REVIEW: Netflix film ‘Ma Rainey’s Black Bottom’ is a powerful retelling of history

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Actress Viola Davis plays “the Mother of Blues.”

The 2020 Netflix movie “Ma Rainey’s Black Bottom” based on August Wilson’s 1982 play of the same name, was released Friday, Dec. 18. The movie follows a day in the life of Ma Rainey and her band. 

Ma Rainey was an American singer born in 1886, who was recognized as the first professional blues vocalist. She is widely considered the mother of blues. 

Set in 1927 Chicago, “Ma Rainey’s Black Bottom” expresses the everyday life of Black musicians during this time. The frustrations, joy and injustice Black people endured in 1927 are conveyed in such a realistic manner, it feels as if the reader is living through that period with them.

Every scene and detail seems to have meaning. “Ma Rainey’s Black Bottom” is set on a hot summer’s day, and all the actors are dripping with sweat, making viewers feel the excruciating and uncomfortable Chicago heat.

Ma Rainey, played by Viola Davis, shows integrity, grit and strength. Her fight for respect from everyone is felt thanks to Davis’s beautiful portrayal of a blues pioneer. Davis’s commitment to her role allows viewers to see the life of a Black artist fighting for respect in an unjust society. 

Ma Rainey’s strength is evident in many scenes throughout the film, but none stand out more than when she threatens to leave after the producers use a broken cord for the microphone and her song does not record. Standing her ground eventually leads to a white man begging her to stay. Davis’s acting in this scene allows viewers to see how much power Ma Rainey had, even during the time period.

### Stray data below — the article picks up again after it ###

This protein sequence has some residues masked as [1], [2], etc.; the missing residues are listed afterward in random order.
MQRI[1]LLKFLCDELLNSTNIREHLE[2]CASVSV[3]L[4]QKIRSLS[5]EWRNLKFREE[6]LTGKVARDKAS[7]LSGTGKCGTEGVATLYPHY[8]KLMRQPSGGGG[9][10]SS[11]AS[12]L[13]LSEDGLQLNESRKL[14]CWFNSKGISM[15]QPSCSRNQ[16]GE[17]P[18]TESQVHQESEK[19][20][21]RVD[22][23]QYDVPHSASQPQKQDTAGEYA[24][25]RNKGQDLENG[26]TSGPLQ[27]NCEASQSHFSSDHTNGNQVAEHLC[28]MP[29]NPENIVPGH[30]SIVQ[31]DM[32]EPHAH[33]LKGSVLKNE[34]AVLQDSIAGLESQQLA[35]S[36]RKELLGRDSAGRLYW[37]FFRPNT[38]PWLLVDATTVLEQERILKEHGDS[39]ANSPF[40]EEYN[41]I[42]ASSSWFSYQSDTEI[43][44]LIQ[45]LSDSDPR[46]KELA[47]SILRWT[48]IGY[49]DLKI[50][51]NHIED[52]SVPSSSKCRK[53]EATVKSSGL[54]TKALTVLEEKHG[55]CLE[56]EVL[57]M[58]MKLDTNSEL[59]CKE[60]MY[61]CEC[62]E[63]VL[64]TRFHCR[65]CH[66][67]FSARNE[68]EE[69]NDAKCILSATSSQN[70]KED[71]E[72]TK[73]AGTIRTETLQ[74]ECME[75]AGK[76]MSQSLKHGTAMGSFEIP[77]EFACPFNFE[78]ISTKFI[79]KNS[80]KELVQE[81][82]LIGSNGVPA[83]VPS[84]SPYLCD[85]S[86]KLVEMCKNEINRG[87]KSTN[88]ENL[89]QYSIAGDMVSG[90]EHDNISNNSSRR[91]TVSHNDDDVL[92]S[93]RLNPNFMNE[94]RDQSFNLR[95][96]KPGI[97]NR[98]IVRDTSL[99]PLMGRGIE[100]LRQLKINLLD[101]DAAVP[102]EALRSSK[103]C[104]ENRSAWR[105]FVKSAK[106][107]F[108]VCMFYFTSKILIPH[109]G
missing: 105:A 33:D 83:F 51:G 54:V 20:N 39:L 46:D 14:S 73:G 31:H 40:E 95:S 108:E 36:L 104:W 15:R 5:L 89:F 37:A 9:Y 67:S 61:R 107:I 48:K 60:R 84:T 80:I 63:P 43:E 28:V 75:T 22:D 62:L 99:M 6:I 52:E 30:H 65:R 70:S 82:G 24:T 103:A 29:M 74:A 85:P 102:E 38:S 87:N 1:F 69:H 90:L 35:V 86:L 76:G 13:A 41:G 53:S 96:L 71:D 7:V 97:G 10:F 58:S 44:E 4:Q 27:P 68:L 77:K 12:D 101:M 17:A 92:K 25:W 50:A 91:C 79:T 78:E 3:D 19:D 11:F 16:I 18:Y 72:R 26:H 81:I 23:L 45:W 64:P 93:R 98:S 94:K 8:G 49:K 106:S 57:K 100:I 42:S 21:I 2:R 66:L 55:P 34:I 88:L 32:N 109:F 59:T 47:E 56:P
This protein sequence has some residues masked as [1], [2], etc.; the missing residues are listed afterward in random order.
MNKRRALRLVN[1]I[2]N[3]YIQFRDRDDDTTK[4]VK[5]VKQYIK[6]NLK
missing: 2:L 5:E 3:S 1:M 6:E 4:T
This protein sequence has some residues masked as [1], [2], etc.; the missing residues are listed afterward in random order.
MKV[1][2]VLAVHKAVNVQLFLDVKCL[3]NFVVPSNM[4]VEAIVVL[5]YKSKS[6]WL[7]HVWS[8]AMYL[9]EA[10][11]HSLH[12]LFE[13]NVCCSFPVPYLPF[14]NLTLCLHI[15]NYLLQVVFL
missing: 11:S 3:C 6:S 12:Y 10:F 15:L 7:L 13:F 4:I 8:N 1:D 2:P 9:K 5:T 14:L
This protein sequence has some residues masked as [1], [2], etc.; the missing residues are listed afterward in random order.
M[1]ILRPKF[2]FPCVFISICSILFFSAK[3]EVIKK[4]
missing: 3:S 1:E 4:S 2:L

Levee, played by the late Chadwick Boseman, is part of Ma Rainey’s backup band. He is a complicated character on the rise to become an amazing musician, but he has a harrowing past that shows the horrors of segregation and racism in 1927. Boseman encapsulates the persona and mind of Levee, enabling viewers to see the effects of injustice, sparking compassion for the character.

During one scene, Levee has his chance to make it big in music – the only thing that keeps him grounded – ripped away. A door that he has been pushing to open in the rehearsal room finally opens after great effort, but there is nothing, just another wall. This scene symbolizes the nature of 1927 Chicago for Black Americans. No matter how hard they worked, another wall would come up and another door would slam in their face. The genius of the symbolic aspects of the film makes it confounding.

Along with incredible acting and scenes, the costumes featured in the film sell the authenticity. Costume designer Ann Roth’s attention to detail on each wardrobe piece brings the experience to life. The costumes and makeup transport the viewer back in time.

Although “Ma Rainey’s Black Bottom” only follows a single day in the life of Black musicians in 1927, it shows the strength that Black people had to have in order to gain respect. The film provides a visually-appealing vision back in time while simultaneously calling attention to the injustices of the era.